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Monday, January 28, 2008
Hockey Pet Peeve #72: Walking in front of the Interviewer
Why do hockey players have to walk between the camera and the interviewer, while still on the air, immediately after completing an interview during intermissions? Sure, they are busy, tired, and important. But that busy or tired? Can't wait 12 seconds? What's going on in the lockerroom that they really can't miss?
TV networks can't position the camera in such a way that the player-in-a-hurry will walk away from the camera on his escape route to the lockerroom? They can't beg them to stay still until they go off-the-air? They need to make that part of the next CBA.
This is Hockey Pet Peeve #72: Players walking in front of the interviewer.
NHL hockey is a sport. It is also showbusiness. The players certainly master and understand the "business" part of showbusiness. After seeing the SuperSkills competition and the All-Star Game, it is clear that they need to improve the "show" part of showbusiness.
First, the SuperSkills competition and its last event, the Breakaway Challenge. This is a new event where a panel of judges award points on the artistry and creativity of a player on a breakaway. Scoring doesn't cut it. Fancy doesn't even cut it. We're talking about creativity, here. Something totally out of the ordinary. Kolvalchuk tried a little, shooting while on his knees. St. Louis at least tried something spectacular but totally failed. Getzlaf had faint attempts and once skated behind the net before shooting. Others barely tried to be fancy. Luckily, Alexander Ovechkin was there to spice things up. The bottom line is that the players generally didn't seem to get the point of that Breakawat Challenge and the NHL obviously didn't brief them properly. Next time, hopefully, they'll do better.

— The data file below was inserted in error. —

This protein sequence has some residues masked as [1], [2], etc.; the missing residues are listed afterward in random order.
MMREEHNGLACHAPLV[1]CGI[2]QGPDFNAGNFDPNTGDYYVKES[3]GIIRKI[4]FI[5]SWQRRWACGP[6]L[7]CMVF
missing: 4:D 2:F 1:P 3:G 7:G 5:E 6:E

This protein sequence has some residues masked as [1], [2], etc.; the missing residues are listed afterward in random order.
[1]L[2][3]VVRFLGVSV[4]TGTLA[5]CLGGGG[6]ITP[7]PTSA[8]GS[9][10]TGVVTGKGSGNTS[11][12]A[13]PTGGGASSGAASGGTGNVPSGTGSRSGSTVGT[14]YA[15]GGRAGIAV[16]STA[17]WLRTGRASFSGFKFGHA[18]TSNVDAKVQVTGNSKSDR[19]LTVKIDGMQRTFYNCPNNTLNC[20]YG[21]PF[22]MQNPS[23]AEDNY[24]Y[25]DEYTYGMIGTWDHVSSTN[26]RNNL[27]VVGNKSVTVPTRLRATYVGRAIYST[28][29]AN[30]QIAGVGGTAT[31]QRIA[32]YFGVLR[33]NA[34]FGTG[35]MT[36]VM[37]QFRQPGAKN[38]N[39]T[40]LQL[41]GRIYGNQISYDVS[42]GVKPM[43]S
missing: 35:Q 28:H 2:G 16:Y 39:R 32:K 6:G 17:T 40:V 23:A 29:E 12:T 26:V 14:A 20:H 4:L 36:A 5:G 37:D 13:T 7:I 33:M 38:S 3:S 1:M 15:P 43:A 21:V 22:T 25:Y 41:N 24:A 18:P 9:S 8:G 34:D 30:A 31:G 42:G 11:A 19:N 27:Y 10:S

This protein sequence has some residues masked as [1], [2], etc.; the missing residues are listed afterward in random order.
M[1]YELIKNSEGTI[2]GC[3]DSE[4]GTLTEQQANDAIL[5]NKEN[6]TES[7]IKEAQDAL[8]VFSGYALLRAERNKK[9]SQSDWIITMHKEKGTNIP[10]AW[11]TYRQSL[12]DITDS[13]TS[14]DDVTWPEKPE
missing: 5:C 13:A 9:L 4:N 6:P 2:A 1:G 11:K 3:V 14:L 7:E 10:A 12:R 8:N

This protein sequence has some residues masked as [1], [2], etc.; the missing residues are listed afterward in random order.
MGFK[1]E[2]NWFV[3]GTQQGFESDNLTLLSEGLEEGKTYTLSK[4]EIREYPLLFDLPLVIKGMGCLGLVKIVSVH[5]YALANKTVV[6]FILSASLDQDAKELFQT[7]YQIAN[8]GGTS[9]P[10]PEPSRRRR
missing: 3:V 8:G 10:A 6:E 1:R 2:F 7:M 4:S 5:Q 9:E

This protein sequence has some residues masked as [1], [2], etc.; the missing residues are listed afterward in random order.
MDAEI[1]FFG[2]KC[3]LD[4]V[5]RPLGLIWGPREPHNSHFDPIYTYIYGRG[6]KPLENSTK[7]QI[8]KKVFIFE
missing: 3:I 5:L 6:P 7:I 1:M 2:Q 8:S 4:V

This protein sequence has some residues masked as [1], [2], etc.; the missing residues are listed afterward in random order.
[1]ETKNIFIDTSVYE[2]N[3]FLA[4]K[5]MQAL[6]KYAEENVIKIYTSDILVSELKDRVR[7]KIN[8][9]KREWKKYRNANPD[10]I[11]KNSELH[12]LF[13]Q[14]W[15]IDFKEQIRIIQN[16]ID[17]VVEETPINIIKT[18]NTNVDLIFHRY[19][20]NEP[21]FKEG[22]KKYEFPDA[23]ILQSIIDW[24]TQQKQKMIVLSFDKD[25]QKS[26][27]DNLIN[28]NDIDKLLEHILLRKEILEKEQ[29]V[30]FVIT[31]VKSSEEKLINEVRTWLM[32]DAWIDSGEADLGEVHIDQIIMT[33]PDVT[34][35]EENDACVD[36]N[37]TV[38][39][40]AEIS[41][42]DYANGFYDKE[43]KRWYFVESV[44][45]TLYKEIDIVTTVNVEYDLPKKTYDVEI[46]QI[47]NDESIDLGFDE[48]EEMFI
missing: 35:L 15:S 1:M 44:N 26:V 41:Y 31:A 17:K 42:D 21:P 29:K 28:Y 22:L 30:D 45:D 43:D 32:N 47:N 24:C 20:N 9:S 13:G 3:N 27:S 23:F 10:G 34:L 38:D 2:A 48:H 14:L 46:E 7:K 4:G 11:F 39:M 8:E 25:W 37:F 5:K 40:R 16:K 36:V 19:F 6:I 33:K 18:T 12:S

Second, the players' presentation before the All Star game and before each event during the Superskills competition. They barely cracked smiles, let alone show any emotion, acknowledge that they were being presented, or try to connect with the crowd and viewers. When they are presented during the playoffs, they have the excuse that they are in their zone before an important game. The All-Star game is a party, though. Wave at the crowd! Nod! Smile! Something. Anything. Again, you'd think that the NHL would give some directions to the players, asking that they at list show that they're alive when their name is announced.
Fortune Accumulated by 2008 NHL All-Star Game Players = $870 Million
Based on its extensive Salary History Database, HockeyZonePlus.com estimates that the aggregated accumulated fortunes of the players participating in the 2008 NHL All-Star game is almost $US 870 million.
The Western Conference players have a total of $473,670,000 while the poor Eastern Conference players tally up $395,920,000.
Nicklas Lidstrom leads the pack with $73 million, followed by Chris Pronger, with $66 million and Martin Brodeur with $52 million.
Paul Stastny will be the poor man on the ice with an accumulated fortune of $1.22M. Guess who'll be asking for a doggie bag at the All-Star Game VIP Dinner Party!